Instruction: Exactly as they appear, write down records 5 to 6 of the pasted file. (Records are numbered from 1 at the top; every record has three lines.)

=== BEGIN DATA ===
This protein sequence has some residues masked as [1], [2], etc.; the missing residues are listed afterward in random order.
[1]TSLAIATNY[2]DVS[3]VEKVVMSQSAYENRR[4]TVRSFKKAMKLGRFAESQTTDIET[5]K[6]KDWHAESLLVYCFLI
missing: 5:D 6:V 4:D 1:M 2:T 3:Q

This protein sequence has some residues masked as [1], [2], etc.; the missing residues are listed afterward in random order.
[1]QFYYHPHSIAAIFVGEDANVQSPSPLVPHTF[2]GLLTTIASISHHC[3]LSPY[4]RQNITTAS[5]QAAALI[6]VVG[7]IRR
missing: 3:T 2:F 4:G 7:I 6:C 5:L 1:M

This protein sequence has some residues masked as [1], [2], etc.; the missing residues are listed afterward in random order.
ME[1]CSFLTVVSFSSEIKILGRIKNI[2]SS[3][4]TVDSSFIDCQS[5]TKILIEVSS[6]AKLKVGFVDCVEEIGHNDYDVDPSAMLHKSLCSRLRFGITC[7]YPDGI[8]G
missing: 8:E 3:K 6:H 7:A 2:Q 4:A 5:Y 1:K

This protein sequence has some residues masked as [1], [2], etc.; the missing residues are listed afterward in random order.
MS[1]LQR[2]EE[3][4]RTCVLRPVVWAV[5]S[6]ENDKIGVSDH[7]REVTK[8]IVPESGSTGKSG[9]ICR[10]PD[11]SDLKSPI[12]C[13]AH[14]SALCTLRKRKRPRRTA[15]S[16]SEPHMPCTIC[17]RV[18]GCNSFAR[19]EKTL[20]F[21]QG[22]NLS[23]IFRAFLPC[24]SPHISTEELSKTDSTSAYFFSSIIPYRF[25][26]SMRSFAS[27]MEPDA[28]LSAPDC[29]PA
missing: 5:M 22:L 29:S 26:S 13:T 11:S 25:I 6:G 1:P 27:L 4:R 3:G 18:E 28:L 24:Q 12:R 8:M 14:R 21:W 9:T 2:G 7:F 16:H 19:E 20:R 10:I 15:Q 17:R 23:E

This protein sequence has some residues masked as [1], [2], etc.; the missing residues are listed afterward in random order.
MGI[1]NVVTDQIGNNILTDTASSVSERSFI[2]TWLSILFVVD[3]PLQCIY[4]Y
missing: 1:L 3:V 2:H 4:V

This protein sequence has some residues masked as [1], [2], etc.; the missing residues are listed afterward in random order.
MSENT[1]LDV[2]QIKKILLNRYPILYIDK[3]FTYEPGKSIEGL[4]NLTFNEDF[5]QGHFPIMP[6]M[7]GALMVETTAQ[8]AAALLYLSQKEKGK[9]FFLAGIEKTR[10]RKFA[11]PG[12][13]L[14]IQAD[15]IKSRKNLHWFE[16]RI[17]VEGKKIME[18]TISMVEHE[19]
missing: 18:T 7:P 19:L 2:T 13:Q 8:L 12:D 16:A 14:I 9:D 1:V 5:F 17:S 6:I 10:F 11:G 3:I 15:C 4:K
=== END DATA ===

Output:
This protein sequence has some residues masked as [1], [2], etc.; the missing residues are listed afterward in random order.
MGI[1]NVVTDQIGNNILTDTASSVSERSFI[2]TWLSILFVVD[3]PLQCIY[4]Y
missing: 1:L 3:V 2:H 4:V

This protein sequence has some residues masked as [1], [2], etc.; the missing residues are listed afterward in random order.
MSENT[1]LDV[2]QIKKILLNRYPILYIDK[3]FTYEPGKSIEGL[4]NLTFNEDF[5]QGHFPIMP[6]M[7]GALMVETTAQ[8]AAALLYLSQKEKGK[9]FFLAGIEKTR[10]RKFA[11]PG[12][13]L[14]IQAD[15]IKSRKNLHWFE[16]RI[17]VEGKKIME[18]TISMVEHE[19]
missing: 18:T 7:P 19:L 2:T 13:Q 8:L 12:D 16:A 14:I 9:D 1:V 5:F 17:S 6:I 10:F 11:G 3:I 15:C 4:K